Gallows Hill – Darcy Coates

When Margot Hull’s parents, owners of Gallows Hill Winery, die suddenly, they leave their estate to their only daughter, Margot. She hasn’t been to Gallows Hill in over a decade, and has, in fact, not had any contact with her parents in many years. Raised by her maternal grandmother, Margot knows nothing about wine and very little about the property that has been in her family for generations. Now it’s hers and she has to decide whether or not she wants to keep it.

Her parents’ manager, Kant, takes her to Gallows Hill after the funeral and thus begins a very long, very slow story about the house and its bloody history. Gallows Hill “rose above her, broad and dark and heavy with shadows” and Margot feels nothing when she first sees it again. She has no memories of the place and there is nothing personal inside that connects her to its many rooms.

Darcy Coates’ Gallows Hill is what I would call an old-fashioned ghost story. It doesn’t take very long for things to start to go awry, but Kant doesn’t bother to tell her about the house’s menacing history that first night. He makes her a cup of coffee, tells her that he was the one who discovered her parents and that’s about it.

Margot’s first night in the house is marked by a few creepy discoveries: a strange life-sized effigy in the living room, a house with many halls and rooms, a lock on a window in what she assumes had once been her room, a mirror which reveals her face with

“skin [that] had shrunken and puckered. Swollen wrinkles spread over the cheeks and forehead. The eyelids had peeled back. Her eyes were swollen round orbs, barely fitting inside the sockets, bulging and bloated and swallowed in a sick gray tinge. Her lips were shrunken away from the teeth, exposing grimacing yellow bone and gray, pulpy gums.”

It takes a long time for Gallows Hill to reveal its secrets, and for patient readers who like a slow burn…good enough. But for me, the story wasn’t scary, the house wasn’t scary and Margot – a sort of mousey character to begin with – just wasn’t all that believable. Because the action doesn’t really ramp up until the last third, the first two thirds is a lot of Margot creeping around using her phone’s flashlight, being scared of just about every sound she hears.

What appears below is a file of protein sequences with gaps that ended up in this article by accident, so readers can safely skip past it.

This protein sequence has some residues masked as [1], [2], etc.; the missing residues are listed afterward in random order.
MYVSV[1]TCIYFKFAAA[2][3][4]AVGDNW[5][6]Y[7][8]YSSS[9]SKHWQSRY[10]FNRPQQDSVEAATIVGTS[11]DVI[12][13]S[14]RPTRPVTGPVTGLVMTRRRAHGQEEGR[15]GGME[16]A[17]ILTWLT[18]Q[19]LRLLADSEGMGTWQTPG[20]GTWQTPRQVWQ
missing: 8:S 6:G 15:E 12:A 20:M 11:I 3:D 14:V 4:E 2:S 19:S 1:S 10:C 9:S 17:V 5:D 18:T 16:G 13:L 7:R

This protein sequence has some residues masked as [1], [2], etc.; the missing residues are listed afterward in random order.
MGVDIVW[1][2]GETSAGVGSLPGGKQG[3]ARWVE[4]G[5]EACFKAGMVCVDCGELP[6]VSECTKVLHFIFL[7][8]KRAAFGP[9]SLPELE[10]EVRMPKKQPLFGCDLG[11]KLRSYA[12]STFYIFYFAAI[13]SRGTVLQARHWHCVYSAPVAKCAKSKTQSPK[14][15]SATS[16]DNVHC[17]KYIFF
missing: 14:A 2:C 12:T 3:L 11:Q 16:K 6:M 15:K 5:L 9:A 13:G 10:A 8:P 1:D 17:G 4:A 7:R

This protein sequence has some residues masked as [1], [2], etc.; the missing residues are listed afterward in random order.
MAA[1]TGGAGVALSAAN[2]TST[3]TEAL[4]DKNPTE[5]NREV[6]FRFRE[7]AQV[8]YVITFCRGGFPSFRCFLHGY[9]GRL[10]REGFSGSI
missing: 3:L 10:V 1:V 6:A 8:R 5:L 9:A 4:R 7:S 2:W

It’s too long, but I think many readers would likely enjoy it.

Much Ado About You – Samantha Young

Straight-up romance is not normally my go-to genre, mostly because I find it difficult to relate to the 25-35 year-old hotties who normally populate said stories. I am a romantic at heart, but I am also a divorced 61-year-old and I come to these stories with a lot of baggage. I guess I want the characters to have some baggage, too. A much younger colleague at school told me about Much Ado About You by Samantha Young and I liked the sound of it because the protagonist is bookish and the story takes place in Northern England.

Thirty-three-year-old Evie Starling has just had her heart broken: twice. First, the guy she’d been SnapChatting with for months ghosts her, and then she’s passed over – again – for a promotion at the magazine where she works. She’s had it with Chicago and decides to shake up her life by taking an extended holiday in Alnster, Northumberland. She chooses Alnster because she sees an ad for Much Ado About Books, a cozy bookshop with a flat above where you stay while you run the bookstore. (There is a bookstore in Scotland that actually does this and it sounds like a dream vacation to me, too!)

On day one she meets Roane Robson, “the most beautiful man [she’d] ever seen”. The attraction is immediate and the two quickly become, well, friends. Evie has sworn off men, and this whole trip is so that she can figure out what she wants to do with her life. She doesn’t have time for Roane’s thick, dark hair, broad shoulders, warm brown eyes, white smile: you get it, the guy’s sex on a stick.

Evie is less than perfect – at least in her estimation.

At five foot ten, I was tall. In my four-inch heels, that put me at six foot two. But I didn’t think that was what bothered some guys. I had plentiful boobs, an ass, hips, and although I had a waist, it wasn’t super trim. Neither was my belly. Either guys loved my tall voluptuousness, or they labeled me fat.

As Evie settles into small town life, she and Roane settle into an easy friendship. That’s all they can be because Evie claims that that’s all she wants, although she certainly enjoys the eye candy that Roane provides her. The rest of the townsfolk welcome her with open arms – mostly. Evie loves running the bookshop and she loves getting into everyone’s business, so it would appear that this is a good move for her.

But, of course, the path of true love never did run smooth. Once her core starts throbbing for Roane, there’s no turning back. And once that line is crossed – although Young takes her time getting these two naked – it can’t just be smooth sailing. I found the reasons for their separation a little contrived, but you know as soon as this book starts how it’s all going to work out so whatever.